Money, Greed, and Capitalism

According to the Guidelines of the Re-evaluation Counseling Communities, RC teachers are required to examine and discharge on patterns of greed and the irrational use of money. Greed, and confusion and powerlessness about money, are prevalent under our current economic system. The Guidelines emphasize the importance of reclaiming our full rationality and power in regards to money.

The difficulties many of us have with money are not simply our own personal problems. They flow directly from the capitalist economic system. We cannot successfully address our own money issues without also putting our attention on the destructive nature of the capitalist system and the associated class oppression and internalized class oppression.


Capitalism is the dominant economic system of our times. It is about profits and the ownership of those profits. The owning class obtains profits by exploiting poor and working-class people. On a global level, First World countries obtain profits by exploiting the people and natural resources of Second and Third World countries. Capitalism continually redistributes the world's wealth so as to create poverty for the many and vast riches for a few.

Capitalism is destructive to every human. All of us, no matter what role we play in the capitalist system, are hurt by participating in a system that has at its heart such vicious class oppression. We all see the effects of the capitalist system every day. It's essential that we not pretend that it’s good. It is not good, not even for the few that seem to enjoy the economic benefits. Capitalism and classism are destructive to all humans.

We all participate in the capitalist system, no matter where we live or what we do for a living. While it is easy to identify the "Wall Street executive” as a capitalist, each of us, every day, plays a role in the capitalist system that allows it to continue. Almost every purchase we make (for example, each roll of toilet paper) generates profits that go directly into the pockets of the owning class. We may be committed to ending economic exploitation, but we also need to look at the contribution we make every day to the capitalist system. One counseling direction I've found useful is, "I am a capitalist." It has helped some clients acknowledge the full impact of their participation in the capitalist economic system and discharge the associated embarrassment.

There is also an "upward trend" in human societies. Many things are better now than they were in the past. The capitalist system has played a part in making changes that have improved the living conditions of human beings. Many of us have come to believe that capitalism itself has brought about[1] these improvements. We can ask each other, "What do you love about capitalism?" As I have listened to people's responses to this question, I have seen that what people often associate with capitalism (tall buildings, hopes of opportunity, meeting people from different cultures) actually has nothing to do with capitalism itself.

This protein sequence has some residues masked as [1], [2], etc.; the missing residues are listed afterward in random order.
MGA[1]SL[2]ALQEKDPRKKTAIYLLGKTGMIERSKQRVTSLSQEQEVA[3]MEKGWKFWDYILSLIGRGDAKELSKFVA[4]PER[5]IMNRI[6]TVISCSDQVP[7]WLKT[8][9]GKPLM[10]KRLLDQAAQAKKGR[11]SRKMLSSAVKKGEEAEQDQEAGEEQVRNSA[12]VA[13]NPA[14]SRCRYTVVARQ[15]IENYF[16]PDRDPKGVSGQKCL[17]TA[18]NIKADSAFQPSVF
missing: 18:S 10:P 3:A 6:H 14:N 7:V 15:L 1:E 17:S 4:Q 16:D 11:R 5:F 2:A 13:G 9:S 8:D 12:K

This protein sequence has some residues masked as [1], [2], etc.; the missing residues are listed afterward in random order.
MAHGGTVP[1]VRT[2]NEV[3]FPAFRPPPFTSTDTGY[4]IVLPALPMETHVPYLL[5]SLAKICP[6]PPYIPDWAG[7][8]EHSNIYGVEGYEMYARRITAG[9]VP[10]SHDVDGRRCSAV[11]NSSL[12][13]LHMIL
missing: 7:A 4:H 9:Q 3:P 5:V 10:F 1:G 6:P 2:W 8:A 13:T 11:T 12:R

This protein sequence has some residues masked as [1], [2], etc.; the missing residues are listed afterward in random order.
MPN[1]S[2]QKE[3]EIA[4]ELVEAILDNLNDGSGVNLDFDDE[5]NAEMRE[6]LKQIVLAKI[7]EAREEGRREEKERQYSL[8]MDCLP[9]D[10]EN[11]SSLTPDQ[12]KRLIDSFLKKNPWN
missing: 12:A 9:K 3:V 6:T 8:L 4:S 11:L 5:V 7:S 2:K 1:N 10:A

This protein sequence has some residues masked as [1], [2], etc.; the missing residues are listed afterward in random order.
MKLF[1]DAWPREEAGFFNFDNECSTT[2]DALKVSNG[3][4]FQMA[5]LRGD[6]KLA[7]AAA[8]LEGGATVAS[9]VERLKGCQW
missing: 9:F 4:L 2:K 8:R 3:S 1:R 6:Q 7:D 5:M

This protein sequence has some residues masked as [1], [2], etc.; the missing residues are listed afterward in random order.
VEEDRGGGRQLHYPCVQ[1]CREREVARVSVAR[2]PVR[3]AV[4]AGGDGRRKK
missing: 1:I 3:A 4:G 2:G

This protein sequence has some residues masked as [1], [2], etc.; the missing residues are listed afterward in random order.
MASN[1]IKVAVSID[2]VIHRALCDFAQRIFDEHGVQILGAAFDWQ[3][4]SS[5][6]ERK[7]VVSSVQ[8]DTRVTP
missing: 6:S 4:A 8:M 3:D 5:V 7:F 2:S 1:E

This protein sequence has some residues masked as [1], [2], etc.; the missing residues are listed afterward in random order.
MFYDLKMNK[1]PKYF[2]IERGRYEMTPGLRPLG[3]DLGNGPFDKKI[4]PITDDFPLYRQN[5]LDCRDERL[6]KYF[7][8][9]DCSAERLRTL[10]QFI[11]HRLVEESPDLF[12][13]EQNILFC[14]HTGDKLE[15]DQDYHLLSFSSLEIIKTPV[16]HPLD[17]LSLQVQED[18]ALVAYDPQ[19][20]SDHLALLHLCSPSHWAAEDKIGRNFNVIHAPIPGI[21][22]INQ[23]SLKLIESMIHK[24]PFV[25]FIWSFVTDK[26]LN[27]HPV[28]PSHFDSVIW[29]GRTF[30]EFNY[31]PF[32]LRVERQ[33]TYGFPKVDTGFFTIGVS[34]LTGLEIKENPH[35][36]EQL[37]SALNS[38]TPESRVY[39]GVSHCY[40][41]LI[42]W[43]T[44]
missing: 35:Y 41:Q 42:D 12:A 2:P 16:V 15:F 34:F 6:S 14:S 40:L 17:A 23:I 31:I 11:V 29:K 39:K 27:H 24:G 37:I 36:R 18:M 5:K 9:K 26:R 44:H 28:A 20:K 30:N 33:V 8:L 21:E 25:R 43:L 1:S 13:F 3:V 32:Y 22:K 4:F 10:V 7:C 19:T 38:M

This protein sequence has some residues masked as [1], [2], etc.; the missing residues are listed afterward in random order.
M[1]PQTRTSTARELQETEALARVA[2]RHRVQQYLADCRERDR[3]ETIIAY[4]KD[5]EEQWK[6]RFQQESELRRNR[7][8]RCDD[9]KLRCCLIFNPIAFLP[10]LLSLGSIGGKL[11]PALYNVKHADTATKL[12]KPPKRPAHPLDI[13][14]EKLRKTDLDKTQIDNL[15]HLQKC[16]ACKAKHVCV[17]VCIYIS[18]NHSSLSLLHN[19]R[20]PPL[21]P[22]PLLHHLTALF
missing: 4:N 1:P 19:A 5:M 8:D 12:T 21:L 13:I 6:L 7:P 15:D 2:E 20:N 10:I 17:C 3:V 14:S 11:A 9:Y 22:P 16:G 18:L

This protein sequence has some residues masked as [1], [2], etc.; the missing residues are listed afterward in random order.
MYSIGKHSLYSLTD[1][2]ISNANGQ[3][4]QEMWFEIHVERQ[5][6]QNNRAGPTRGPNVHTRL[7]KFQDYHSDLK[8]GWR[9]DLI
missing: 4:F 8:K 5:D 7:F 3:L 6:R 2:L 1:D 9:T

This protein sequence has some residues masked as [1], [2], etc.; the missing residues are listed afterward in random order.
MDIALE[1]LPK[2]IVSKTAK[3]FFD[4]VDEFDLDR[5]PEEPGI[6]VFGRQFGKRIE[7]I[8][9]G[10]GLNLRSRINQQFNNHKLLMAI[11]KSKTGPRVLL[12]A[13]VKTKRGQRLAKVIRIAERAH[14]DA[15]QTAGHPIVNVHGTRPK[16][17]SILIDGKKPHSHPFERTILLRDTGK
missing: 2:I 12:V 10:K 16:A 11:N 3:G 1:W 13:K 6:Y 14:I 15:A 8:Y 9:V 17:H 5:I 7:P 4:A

Money was invented as a vehicle for facilitating the exchange of goods and services between people. Money therefore is quite useful. It is not, in and of itself, hurtful.

We have all accumulated distresses about money. This is not by accident. The current economic system oppresses people, deprives the majority of their basic human needs, and keeps people confused about money. Capitalism and classism make us feel bad about ourselves, about other people in our class group, and about people in other class groups. We are made to feel bad about ourselves in relationship to money.

Because of the rampant confusion about money, it is often restimulating to counsel people on their current money distresses. One reliable and effective method of counseling people on money distress is to counsel them on their earliest money memories. This is similar to counseling people on their earliest sexual memories. We can ask, "What is your earliest memory connected in any way at all to money?" A client will have a first thought, which may seem only tangentially connected with money. As counselors, we can use all of our counseling skills. For example, we can ask the client to repeat the memory, or we can identify the distresses imbedded in the memory and provide effective contradictions to them. Sometimes the memory is itself a contradiction to the client's money distresses.

Many of our distresses about money were installed when we were young people. Therefore, young people's oppression is often a part of our earliest money memories. We may have experienced 1) confusion based
on lack of information, or misinformation, about money, and
2) powerlessness, because young people are systematically denied the opportunity to earn or get money. Many clients work on early memories of stealing money to make purchases. I think these were often attempts to take power and try to get what they wanted.